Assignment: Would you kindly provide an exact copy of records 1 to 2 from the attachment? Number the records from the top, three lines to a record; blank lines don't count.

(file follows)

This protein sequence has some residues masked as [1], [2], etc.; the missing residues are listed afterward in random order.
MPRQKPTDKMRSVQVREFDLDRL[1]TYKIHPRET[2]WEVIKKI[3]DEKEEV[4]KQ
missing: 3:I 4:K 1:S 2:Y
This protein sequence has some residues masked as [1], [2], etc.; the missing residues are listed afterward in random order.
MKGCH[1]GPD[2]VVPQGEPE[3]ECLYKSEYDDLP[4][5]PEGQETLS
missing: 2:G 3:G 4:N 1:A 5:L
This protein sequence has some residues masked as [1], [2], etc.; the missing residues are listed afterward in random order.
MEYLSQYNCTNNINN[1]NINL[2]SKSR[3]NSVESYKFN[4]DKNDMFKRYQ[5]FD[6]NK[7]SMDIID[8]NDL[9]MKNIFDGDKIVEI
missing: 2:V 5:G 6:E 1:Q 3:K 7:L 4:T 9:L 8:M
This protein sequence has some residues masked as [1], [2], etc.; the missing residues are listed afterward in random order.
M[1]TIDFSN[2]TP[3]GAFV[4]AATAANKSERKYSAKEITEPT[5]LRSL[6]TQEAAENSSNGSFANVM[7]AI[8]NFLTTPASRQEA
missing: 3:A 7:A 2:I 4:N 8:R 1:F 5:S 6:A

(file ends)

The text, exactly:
This protein sequence has some residues masked as [1], [2], etc.; the missing residues are listed afterward in random order.
MPRQKPTDKMRSVQVREFDLDRL[1]TYKIHPRET[2]WEVIKKI[3]DEKEEV[4]KQ
missing: 3:I 4:K 1:S 2:Y
This protein sequence has some residues masked as [1], [2], etc.; the missing residues are listed afterward in random order.
MKGCH[1]GPD[2]VVPQGEPE[3]ECLYKSEYDDLP[4][5]PEGQETLS
missing: 2:G 3:G 4:N 1:A 5:L